Thai Union Group participated in the World Tuna Conference 2021 in Vigo, Spain, sharing insights into challenges facing the tuna industry while also looking at targeted improvements and opportunities through to 2025.
Tony Lazazzara, Global Fisheries Sustainability Director & European Fish Procurement Director and Tracy Cambridge, Responsible Sourcing Director (Europe), represented Thai Union at the conference.
The World Tuna Conference attracts key players in the tuna sector, including seafood producers and manufacturers, regulators and suppliers, who not just share important information on the industry but also discuss topics currently affecting the sector and potential risks for the future.
At the conference, Lazazzara and Cambridge shared details on Thai Union’s corporate goal of ‘Healthy Living, Healthy Oceans’ and the Company’s strategies towards achieving both of these.
Lazazzara discussed some of the major challenges in the industry, including volatile tuna prices and unprecedented increases in components such as metal, plastics, ingredients and freight.
“In the case of transportation, the availability of containers has, and will for a good part of 2022, have a significant impact with most likely the need to require more cash to be certain about having materials and finished products on time,” he said. “This is in addition to the pressing demand in terms of audits, in particular growing requests related to labor rights, and sustainability.”
Lazazzara said sustainability remains a significant issue for Thai Union and the entire seafood industry, and that there can be no compromise on the sustainable management of fish stocks, ensuring seafood is caught legally and that there are no issues in terms of labor and human rights.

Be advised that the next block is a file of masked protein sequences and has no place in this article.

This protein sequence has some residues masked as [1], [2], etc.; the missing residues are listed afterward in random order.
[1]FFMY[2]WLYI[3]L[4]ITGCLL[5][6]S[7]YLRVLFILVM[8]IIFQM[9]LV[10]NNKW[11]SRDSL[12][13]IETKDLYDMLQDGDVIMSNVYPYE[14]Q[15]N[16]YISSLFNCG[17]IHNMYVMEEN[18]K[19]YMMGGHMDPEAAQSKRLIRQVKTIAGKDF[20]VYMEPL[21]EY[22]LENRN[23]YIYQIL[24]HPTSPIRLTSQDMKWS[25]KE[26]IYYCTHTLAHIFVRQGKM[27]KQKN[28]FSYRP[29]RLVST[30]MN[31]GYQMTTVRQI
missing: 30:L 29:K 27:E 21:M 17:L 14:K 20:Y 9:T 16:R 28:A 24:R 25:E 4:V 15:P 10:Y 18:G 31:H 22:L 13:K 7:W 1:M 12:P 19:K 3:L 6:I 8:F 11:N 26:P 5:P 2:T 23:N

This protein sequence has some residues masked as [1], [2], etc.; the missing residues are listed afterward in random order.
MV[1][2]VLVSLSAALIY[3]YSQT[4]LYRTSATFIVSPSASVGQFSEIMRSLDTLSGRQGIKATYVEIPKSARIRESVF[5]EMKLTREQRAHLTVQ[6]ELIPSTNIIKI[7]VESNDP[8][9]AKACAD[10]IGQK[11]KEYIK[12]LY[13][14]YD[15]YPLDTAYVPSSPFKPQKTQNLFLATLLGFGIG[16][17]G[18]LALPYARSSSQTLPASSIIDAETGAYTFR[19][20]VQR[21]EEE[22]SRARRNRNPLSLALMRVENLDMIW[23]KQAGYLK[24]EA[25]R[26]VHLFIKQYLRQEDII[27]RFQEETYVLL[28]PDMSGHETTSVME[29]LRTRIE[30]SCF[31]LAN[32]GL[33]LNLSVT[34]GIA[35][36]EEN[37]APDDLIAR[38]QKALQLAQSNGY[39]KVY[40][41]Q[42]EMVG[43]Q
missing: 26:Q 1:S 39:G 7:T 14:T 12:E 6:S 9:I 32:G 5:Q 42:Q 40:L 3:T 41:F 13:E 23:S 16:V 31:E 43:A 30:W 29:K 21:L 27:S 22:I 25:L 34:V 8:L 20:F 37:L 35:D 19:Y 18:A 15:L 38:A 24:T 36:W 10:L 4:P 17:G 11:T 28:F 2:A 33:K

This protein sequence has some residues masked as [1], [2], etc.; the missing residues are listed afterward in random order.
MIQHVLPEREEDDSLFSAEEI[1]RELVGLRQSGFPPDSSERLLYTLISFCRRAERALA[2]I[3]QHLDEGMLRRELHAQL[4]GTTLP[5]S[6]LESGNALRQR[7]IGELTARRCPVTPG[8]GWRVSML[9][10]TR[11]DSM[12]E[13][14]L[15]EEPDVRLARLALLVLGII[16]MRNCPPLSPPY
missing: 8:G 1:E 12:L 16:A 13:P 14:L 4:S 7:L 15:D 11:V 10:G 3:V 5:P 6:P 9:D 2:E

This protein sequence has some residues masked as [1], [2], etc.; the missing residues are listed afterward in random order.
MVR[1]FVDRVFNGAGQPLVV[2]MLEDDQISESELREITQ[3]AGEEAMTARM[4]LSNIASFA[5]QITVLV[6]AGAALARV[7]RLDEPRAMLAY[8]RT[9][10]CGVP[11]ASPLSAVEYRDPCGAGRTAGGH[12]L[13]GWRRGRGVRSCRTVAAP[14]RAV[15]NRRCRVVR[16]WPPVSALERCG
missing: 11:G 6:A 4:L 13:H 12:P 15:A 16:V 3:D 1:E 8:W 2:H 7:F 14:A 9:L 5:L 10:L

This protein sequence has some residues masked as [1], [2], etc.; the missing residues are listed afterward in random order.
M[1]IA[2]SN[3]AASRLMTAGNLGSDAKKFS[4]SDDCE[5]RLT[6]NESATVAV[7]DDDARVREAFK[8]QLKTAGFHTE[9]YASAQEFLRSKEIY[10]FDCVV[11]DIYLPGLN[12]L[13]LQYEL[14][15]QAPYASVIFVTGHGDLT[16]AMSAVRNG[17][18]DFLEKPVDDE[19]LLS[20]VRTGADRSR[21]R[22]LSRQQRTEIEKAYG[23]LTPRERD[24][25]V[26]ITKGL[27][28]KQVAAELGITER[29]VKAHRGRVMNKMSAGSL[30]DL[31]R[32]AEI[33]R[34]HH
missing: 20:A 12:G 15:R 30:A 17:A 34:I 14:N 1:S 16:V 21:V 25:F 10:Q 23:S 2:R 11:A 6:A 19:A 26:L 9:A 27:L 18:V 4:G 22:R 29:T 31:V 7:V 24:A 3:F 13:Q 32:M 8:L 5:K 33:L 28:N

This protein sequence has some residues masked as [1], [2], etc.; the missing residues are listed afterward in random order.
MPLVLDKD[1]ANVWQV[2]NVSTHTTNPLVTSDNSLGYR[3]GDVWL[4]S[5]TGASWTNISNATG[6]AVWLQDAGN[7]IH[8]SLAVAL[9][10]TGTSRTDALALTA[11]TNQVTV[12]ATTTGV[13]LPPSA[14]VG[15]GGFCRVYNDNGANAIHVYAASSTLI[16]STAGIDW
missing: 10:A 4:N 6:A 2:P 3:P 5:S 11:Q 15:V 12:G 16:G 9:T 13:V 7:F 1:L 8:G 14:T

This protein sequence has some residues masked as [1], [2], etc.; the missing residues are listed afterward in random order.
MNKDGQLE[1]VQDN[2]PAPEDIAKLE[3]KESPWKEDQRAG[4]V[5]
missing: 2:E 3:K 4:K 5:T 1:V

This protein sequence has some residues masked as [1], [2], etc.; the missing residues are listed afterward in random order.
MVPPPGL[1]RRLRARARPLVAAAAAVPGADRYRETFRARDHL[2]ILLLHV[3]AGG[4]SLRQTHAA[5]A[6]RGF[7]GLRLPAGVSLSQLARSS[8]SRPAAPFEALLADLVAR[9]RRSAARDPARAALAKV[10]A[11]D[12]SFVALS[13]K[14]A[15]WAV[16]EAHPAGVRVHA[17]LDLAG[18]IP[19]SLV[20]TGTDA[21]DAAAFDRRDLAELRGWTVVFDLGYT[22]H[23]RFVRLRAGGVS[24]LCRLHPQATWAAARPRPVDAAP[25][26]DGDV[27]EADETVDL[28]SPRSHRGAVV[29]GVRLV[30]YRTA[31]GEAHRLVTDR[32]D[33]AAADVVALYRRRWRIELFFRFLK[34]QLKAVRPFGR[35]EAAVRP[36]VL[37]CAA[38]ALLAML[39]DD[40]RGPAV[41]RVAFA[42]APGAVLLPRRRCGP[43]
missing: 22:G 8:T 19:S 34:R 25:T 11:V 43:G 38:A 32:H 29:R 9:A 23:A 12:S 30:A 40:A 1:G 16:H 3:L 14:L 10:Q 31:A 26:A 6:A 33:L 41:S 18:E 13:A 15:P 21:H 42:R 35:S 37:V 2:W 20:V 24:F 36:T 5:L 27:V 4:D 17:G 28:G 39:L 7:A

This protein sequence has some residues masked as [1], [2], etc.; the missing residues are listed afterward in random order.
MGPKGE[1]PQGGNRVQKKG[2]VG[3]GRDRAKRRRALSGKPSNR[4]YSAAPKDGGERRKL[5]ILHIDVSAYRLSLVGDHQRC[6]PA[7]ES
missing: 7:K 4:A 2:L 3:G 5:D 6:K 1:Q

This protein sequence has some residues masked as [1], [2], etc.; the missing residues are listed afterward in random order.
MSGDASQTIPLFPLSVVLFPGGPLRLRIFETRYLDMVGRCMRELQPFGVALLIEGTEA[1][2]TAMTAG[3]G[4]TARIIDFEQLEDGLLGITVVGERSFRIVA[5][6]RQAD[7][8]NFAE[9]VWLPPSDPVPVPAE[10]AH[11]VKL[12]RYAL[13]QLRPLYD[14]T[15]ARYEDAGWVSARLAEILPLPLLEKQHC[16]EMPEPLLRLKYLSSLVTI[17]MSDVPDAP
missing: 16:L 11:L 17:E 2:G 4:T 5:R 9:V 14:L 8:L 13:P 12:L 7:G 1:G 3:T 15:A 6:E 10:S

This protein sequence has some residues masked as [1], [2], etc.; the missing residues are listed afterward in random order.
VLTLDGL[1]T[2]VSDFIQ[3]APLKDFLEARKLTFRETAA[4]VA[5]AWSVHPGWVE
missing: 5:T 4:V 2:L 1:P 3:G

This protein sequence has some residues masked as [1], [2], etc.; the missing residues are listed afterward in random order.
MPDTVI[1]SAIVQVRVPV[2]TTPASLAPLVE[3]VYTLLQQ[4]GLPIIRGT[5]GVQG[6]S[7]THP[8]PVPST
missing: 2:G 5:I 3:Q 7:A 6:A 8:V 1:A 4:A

“We need to continue to be clear about the policies and procedures that we have in place to ensure that no fish caught by illegal operations, such as those involved in drug trafficking or modern slavery, will enter our supply chains, and communicate clearly that we are doing everything that we can to demonstrate legal origin of seafood.”
Looking ahead to 2025, Lazazzara and Cambridge said that the challenges that have existed for the past 20 years will not disappear and Thai Union and the industry need to continue to drive continuous improvements.
They said the industry must work together to find more solutions to ensure traceability and transparency, while more data was needed to support decision-making and demonstrate that tuna vessels are fishing at operational best practice, such as fishing legally and offering good working conditions for the crew.
“There is also the need to not only have a plateau in the health of the ocean but to restore and improve what we have at the moment,” they said. “Challenges such as climate change and reducing our carbon footprint, managing our energy better, implementing strategies to address the biodiversity crisis, ensuring our use of plastic and management of pollution, all require our immediate attention.
“But alongside these new challenges are new opportunities for solutions that will strengthen the sustainability journey such as working on blue financing and better exploring the role of seafood as a low carbon protein that brings a myriad of benefits to people’s health.”